Reflection Papers

Another important type of writing at the college level, the reflection paper is considered less formal than the literature review but still significant enough to warrant a title page (Poe, 1849). While a student at the University of Virginia, Edgar Allan Poe penned his infamous reflection paper entitled “Diary of a Drinker: My Battle with Booze,” which chronicled his addiction to alcohol and its subsequent role in his demise (Clemens, 1871). Poe struggled with the title of this paper, unable to decide between “Diary of a Drinker” and “My Battle with Booze.” The availability of the colon was instrumental in enabling Poe to merge the two short titles into one.

Doctoral Dissertations

Considered the most formal of all academic writing, the doctoral dissertation is another document which requires a catchy yet substantive title. Since the dissertation is bound and published in both hard copy and electronic formats, the title should be one that catches the reader’s eye and beckons “read me.” Otherwise the document will be relegated to a permanent place on the library’s bookshelf of least popular volumes.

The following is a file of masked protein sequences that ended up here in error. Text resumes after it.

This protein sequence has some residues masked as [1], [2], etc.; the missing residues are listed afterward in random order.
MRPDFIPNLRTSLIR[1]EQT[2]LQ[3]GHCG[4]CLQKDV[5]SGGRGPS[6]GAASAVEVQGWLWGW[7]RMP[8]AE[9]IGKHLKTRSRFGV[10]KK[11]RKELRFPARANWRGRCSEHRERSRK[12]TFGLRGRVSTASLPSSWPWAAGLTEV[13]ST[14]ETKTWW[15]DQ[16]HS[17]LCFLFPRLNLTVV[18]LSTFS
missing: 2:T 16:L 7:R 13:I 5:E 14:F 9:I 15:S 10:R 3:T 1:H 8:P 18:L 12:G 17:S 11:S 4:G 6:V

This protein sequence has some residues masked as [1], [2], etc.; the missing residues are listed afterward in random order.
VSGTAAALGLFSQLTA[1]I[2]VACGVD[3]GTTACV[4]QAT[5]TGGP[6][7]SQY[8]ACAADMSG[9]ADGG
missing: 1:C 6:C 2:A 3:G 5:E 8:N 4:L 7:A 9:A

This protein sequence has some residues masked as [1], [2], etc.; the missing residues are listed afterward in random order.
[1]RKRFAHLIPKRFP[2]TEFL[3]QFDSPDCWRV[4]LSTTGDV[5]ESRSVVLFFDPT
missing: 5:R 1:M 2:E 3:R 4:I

Mathematics education dissertation title. One example of a well conceived title is the following: “Technology-Enhanced Mathematics Instruction: Effects of Visualization on Student Understanding of Trigonometry” (Steckroth, 2007). The reader will notice that the pre-colon portion of the title identifies both the subject area and unique focus of the work: mathematics and technology. The post-colon portion of the title provides specific information about the type of mathematics being studied: trigonometry, as well as the technology emphasis: visualization. Clearly the title “works” because it serves to capture the reader’s attention immediately with the pre-colon title, and it hooks the reader with the post-colon elaboration on the pre-colon title. The same dissertation without colonization would read “Technology-Enhanced Mathematics Instruction and the Effects of Visualization on Student Understanding of Trigonometry,” making it nearly impossible for the reader to determine the focus of the research.

The key elements of dissertation or thesis title-writing are shown in Figure 1, which summarizes the five critical components of a good title:

  1. the witty catchphrase
  2. the ubiquitous colon
  3. the necessary but boring stuff
  4. a carefully-selected preposition
  5. the obscure topic about which few people actually give a hoot.

If you would like to create a numbered list copy my code here. If you want to change it so there are bullets instead of numbers use "ul" instead of "ol" in the carrots <>.

File:Your Thesis Title.gif

As you can see my image was deleted by Wikimedia. This is because the image did not have a free license—the author still retained some of his copyrights. Therefore, this image could not be permanently posted on Wikibooks where the content is licensed to be freely copied and distributed.